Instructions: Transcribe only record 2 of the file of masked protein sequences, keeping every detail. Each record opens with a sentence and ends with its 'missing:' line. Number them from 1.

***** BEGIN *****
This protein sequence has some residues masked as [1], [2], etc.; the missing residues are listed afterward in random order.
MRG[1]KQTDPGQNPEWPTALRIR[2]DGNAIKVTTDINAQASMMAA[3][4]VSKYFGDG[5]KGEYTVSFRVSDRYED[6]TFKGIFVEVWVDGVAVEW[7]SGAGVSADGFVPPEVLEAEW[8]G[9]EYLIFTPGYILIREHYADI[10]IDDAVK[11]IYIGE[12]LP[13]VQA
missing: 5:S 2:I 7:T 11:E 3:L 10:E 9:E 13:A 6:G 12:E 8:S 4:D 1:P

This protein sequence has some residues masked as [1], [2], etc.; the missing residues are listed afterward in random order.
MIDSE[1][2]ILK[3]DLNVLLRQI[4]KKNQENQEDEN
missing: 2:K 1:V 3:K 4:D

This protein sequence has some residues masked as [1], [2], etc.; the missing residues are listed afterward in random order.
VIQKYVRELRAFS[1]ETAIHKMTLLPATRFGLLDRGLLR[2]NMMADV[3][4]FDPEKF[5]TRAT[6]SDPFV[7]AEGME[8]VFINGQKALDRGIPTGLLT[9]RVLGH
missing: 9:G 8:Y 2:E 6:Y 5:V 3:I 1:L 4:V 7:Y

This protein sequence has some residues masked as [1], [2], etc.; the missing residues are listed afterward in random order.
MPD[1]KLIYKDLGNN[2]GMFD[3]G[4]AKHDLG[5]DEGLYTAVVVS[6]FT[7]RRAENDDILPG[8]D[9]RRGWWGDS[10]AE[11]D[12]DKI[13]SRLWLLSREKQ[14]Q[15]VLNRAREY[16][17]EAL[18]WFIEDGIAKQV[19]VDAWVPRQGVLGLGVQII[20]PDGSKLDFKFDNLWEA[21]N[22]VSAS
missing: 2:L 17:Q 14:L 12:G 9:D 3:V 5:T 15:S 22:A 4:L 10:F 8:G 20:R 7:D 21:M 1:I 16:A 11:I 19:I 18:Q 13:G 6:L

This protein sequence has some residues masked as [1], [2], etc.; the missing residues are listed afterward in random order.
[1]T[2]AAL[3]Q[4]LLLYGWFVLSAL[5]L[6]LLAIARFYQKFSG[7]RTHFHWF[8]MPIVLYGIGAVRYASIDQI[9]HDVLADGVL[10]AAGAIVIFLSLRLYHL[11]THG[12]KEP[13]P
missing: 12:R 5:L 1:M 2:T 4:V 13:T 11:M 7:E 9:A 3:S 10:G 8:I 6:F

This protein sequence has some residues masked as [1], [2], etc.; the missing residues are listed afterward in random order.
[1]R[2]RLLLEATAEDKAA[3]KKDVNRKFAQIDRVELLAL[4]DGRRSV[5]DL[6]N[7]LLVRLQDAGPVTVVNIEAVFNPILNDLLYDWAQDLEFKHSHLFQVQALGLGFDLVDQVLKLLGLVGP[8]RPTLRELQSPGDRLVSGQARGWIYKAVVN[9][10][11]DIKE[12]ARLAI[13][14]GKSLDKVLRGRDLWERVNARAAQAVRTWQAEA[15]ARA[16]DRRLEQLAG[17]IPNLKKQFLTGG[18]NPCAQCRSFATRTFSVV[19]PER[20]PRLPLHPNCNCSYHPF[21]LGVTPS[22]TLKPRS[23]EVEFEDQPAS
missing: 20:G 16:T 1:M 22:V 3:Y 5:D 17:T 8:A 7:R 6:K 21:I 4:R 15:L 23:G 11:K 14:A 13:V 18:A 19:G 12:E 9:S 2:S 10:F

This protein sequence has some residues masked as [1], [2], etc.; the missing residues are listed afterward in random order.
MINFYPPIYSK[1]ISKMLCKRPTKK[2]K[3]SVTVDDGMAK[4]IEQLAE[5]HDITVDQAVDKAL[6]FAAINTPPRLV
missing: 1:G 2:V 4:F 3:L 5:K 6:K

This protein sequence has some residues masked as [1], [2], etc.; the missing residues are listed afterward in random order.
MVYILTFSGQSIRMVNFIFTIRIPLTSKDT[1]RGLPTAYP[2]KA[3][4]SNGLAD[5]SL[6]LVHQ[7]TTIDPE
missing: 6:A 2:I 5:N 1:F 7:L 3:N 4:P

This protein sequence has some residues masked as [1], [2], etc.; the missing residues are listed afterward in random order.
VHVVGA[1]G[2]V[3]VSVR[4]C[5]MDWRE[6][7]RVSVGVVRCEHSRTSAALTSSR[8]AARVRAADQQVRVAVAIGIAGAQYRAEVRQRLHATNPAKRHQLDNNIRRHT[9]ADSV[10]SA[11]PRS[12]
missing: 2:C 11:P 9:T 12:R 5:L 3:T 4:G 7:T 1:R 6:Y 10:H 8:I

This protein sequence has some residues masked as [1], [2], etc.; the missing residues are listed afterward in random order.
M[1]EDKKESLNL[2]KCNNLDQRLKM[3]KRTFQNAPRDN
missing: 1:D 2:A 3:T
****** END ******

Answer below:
This protein sequence has some residues masked as [1], [2], etc.; the missing residues are listed afterward in random order.
MIDSE[1][2]ILK[3]DLNVLLRQI[4]KKNQENQEDEN
missing: 2:K 1:V 3:K 4:D